The Arab League Park (Arabic: حديقة جامعة الدول العربية) is an urban park in Casablanca, Morocco. It is located in the center of the city, west of Hassan II Boulevard, east of Roudani Boulevard and Algiers Street, and south east of the Church of the Sacred Heart. The park covers 30 acres of land, and is bisected by Moulay Youssef Boulevard. As of 2019, it remains officially closed to the public after renovations started March 2016, though it was expected to open September 2018.
Sacre Coeur Cathedral
Although the Cathédrale de Sacré Coeur has now been abandoned, this stunning white former Catholic church is still quite impressive. The entrance is flanked by two towers, topped with domed bell chambers. It was built in the 1930s and used until the 1950s. This cathedral has a refreshing design that features many traditional Moroccan styles. In the past it was used as a school and then a culture center. Now however, whilst the exterior holds its visual appeal, the interior has succumbed to entropy.
Villa des Arts
The concept of the Villa des Arts was born to be translated into reality by the emergence of a space for the discovery and promotion of contemporary arts, without however the reference to Moroccan culture and heritage being outdone. The Villa des arts de Casablanca was built in 1934 – Art Deco – Since its acquisition, it has housed cultural activities by the ONA Foundation. It promotes contemporary Moroccan art and culture with work by both local and international artists. The museum houses around 800 permanent works, and also has regular events and exhibitions.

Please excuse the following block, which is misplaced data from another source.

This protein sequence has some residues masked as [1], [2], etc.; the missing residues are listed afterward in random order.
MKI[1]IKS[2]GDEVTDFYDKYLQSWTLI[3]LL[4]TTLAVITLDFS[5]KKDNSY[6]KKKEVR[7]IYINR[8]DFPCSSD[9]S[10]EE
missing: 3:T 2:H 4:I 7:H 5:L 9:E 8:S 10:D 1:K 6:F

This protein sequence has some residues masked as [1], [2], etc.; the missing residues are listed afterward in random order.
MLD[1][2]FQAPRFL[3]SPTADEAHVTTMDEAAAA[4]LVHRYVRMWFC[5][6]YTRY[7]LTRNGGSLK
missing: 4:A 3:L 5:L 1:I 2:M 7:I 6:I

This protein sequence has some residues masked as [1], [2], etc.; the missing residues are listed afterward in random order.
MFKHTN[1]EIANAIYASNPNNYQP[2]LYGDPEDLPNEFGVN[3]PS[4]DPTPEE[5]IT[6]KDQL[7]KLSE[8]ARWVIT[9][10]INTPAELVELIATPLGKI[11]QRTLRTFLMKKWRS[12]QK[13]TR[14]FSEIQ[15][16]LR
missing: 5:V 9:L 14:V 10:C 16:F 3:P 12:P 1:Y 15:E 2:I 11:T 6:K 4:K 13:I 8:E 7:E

The King’s Palace
The King’s Palace in Casablanca is one of many official royal residences across the country, and it is just as grand as the rest. Its detailed architecture, opulent displays, and ornate gates are protected by a host of guards. Unfortunately, visitors are not allowed inside the palace itself. However, it’s worth it just to make a short stop and admire the outside.
The Scala (or Sqala) is the remains of the 18th-century Portuguese-style fortress that overlooks the sea. Many sections of the outer walls have been recently painted a bright yellow, but you can still see what it once looked like. The walls are still fitted with cannons, and the ramparts offer excellent views of the sea.
Located at one end of La Corniche is the Morocco Mall, one of the biggest modern shopping centres in Africa. Though it is filled with an extensive range of shops, cafés, and restaurants, traditional shopping is best left to the medina. However, there is also a range of attractions inside the mall itself, such as an indoor ice skating rink, a fairground, a fountain display, and even an aquarium. The Morocco Mall truly has something for everyone.
Place Mohammed V
The Place Mohammed V is the main square of Casablanca and is surrounded by beautiful buildings and trees. It is also the administrative heart of the city, and here you can see the Wilaya administrative building; the Grande Poste, the city’s main post office; and the beautiful Mahkama du Pacha courthouse, among others. However, like the Royal Palace, you cannot enter many of these buildings.
Of course, there are lots of other things to do in Casablanca, though visitors shouldn’t expect to see many places from the iconic film, which was shot in Holywood. If we’ve missed any places to visit in Casablanca, be sure to share them in the comments belo .The Old Medina is also called Old Town or Ancienne Medina. This is a labyrinth of narrow streets decorated with tall, dusty buildings where locals bustle about and traditional knickknacks and curiosities can be purchased.